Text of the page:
This latter argument distinguishes this case from Darden v. Wainwright, --- U.S. ----, 106 S.Ct. 2464, 91 L.Ed.2d 144 (1986) (improper prosecutorial argument at guilt phase did not violate Caldwell ), in that here the prosecutorial misconduct "implicate[d] ... specific rights of the accused such as the right to counsel [and] the right to remain silent." Darden, 106 S.Ct. at 2472. See United States v. Hopkins, 464 F.2d 816, 822 (D.C.Cir.1972) (sentence may not be premised on defendant's refusal to express remorse)

Conger also urged the jury to return a death sentence because Tucker, unlike the victim, had had the benefit of an attorney and a jury trial and had been advised of his rights at the time of his arrest. Sentencing Hearing T. (Tr.) at 878-79. Conger thus argued that the death sentence was appropriate because, until the sentencing hearing, Tucker had received due process of law. See Bordenkircher v. Hayes, 434 U.S. 357, 363, 98 S.Ct. 663, 667, 54 L.Ed.2d 604 (1978) ("For an agent of the State to pursue a course of action whose objective is to penalize a person's reliance on his legal rights is 'patently unconstitutional.' ").


I do not agree with the majority's assumption that the precedential reach of Caldwell is limited to cases involving improper jury instructions


The record below reveals that Tucker's case was the tenth case within the preceding sixteen months in which the prosecutor's office had sought the death sentence. See Petitioner's Exhibit Seven, The Columbus Ledger at B-1 (Dec. 3, 1977). Even if the prosecutor's statement was technically correct and his office had only sought the death penalty once in the first three years and eight months of his tenure, his statement was undeniably misleading


I cannot agree with the majority's observation that "the trial judge in this case correctly instructed the jury and did not put his imprimatur on erroneous information." As previously noted, the court's brief charge six times erroneously suggested to the jury that its verdict was merely advisory. Moreover, in considering the effect of erroneous jury instructions, we do not examine for a judicial imprimatur on erroneous information. In Francis v. Franklin, 471 U.S. 307, 105 S.Ct. 1965, 85 L.Ed.2d 344 (1985), the Court indicated that the correct standard for reviewing improper instructions is whether a reasonable juror could have interpreted the instruction in a manner inconsistent with the Constitution. 105 S.Ct. at 1975 n. 8. Franklin further teaches that a defective charge is not rehabilitated by a subsequent correct charge: a charge must unambiguously reject the defective charge and state the law correctly. Id. I believe the same analysis applies in capital sentencing proceedings. It is not enough that a capital sentencing charge remain silent in the face of opposing counsels' misstatements of the law: the trial court must clearly reject the misstatements and unambiguously instruct as to the proper legal standard. See Donnelly, 416 U.S. at 644, 94 S.Ct. at 1872 ("trial court took special pains to correct" prosecution's misleading argument). Here, the court did not reject the prosecution's argument negating the jury's responsibility and further compounded its error by suggesting that the jury's verdict was merely a "recommendation" and hence nonbinding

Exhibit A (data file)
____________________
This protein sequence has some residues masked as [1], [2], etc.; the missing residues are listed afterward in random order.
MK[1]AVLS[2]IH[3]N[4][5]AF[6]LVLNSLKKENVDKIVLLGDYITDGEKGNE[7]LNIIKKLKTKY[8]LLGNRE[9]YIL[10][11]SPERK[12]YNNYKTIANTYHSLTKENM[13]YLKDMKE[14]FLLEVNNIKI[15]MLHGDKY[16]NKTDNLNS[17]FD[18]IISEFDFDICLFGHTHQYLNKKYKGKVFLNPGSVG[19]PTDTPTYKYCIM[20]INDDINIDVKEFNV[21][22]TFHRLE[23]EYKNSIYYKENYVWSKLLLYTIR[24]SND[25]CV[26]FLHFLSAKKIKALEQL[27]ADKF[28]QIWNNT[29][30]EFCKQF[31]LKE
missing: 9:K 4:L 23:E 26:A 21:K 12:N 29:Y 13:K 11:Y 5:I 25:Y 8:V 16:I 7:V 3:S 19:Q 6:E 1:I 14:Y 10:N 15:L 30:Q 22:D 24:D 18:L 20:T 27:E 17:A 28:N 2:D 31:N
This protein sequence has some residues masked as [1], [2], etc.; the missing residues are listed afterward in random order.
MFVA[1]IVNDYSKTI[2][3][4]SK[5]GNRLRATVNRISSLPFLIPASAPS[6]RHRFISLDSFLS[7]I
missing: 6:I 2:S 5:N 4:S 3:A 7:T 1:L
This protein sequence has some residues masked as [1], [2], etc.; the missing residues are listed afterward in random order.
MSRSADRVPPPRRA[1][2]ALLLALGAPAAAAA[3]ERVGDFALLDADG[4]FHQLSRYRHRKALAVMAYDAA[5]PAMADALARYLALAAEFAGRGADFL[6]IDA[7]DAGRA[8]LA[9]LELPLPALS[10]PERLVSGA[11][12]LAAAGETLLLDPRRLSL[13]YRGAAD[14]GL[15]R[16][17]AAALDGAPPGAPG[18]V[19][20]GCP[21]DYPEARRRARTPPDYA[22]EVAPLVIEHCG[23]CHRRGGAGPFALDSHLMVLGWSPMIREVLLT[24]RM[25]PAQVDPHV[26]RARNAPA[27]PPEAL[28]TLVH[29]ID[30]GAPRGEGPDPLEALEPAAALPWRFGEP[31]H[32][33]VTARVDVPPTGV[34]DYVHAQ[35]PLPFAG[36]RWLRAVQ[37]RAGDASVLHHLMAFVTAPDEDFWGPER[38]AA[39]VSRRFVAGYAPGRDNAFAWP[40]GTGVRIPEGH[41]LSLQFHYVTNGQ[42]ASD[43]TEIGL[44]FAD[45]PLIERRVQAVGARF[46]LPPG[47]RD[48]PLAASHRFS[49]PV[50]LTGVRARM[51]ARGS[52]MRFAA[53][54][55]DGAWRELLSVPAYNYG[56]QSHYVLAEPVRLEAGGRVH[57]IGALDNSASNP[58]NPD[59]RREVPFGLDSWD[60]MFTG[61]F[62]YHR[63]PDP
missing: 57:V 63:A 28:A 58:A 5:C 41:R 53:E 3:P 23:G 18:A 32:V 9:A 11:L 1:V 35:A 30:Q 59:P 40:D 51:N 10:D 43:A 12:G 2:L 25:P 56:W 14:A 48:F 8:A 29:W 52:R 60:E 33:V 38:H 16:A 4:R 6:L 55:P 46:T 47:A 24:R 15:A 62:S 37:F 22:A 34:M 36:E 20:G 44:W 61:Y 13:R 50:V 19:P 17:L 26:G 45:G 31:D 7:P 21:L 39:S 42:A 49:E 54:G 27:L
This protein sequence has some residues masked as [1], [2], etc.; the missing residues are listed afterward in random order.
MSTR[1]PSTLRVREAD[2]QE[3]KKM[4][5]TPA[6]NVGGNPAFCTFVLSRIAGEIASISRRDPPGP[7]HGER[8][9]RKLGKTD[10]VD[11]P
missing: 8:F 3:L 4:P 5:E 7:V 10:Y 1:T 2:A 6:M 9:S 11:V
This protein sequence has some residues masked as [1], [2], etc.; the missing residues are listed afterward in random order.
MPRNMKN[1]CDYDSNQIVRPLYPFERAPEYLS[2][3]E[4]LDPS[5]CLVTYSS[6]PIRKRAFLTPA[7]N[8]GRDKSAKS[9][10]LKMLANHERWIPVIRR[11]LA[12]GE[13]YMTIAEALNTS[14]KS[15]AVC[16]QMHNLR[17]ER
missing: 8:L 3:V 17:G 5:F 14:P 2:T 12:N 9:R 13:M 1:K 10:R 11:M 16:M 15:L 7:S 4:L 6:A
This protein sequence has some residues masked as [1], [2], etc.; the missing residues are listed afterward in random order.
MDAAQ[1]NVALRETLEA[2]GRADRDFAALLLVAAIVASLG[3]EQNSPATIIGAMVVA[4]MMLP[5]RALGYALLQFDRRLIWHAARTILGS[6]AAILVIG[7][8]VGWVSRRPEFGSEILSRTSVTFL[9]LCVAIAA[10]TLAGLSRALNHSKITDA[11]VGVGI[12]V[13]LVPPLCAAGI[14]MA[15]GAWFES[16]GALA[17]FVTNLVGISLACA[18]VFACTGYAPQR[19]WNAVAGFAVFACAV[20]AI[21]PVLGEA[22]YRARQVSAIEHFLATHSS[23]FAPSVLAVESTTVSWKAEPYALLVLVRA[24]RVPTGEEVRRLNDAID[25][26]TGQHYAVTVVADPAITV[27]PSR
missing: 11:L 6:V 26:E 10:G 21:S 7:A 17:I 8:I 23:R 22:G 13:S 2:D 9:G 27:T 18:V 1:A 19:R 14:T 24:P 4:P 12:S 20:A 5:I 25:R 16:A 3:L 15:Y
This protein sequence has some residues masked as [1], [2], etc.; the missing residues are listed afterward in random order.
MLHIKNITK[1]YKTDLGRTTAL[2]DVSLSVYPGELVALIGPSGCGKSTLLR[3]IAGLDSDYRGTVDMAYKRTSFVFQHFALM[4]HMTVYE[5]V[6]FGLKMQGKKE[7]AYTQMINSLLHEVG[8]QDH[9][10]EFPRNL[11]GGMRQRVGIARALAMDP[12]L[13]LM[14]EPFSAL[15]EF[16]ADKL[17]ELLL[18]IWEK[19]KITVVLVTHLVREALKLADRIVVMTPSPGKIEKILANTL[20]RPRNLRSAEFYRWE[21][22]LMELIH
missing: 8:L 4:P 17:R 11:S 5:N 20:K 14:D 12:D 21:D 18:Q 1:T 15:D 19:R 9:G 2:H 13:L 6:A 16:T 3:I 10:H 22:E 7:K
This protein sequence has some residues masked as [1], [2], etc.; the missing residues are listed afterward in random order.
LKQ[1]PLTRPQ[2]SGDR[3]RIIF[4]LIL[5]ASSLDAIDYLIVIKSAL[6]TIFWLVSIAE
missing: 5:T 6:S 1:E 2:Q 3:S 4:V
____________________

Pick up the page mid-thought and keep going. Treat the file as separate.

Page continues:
Although O.C.G.A. Sec. 17-10-31 provides that the death penalty shall not be imposed unless the jury finds an aggravating circumstance and recommends the death penalty, the jury's sentencing verdict is not advisory. The Georgia trial court must pronounce the sentence determined by the jury


In Donnelly the prosecution improperly argued at the guilt phase that the defense wanted a conviction on a lesser included offense. The trial court unambiguously instructed the jury that it could not consider this argument. 416 U.S. at 640-41, 94 S.Ct. at 1870. Thus even if Donnelly controls here, I do not agree with the majority's conclusion that the Tucker trial instructions negated the prosecutorial misconduct


At sentencing the relevant issue is not whether there was overwhelming evidence of guilt. Rather, once a guilty verdict has been entered, a Georgia jury's attention must turn to determining what aggravating factors, if any, exist, and to assessing the appropriateness of a death sentence in light of "the character and record of the individual offender and the circumstances of the particular offense." Woodson, 428 U.S. at 304, 96 S.Ct. at 2991. Thus Conger's repeated expression of his opinion that the evidence of Tucker's guilt was overwhelming further misled the jury from its task at the sentencing hearing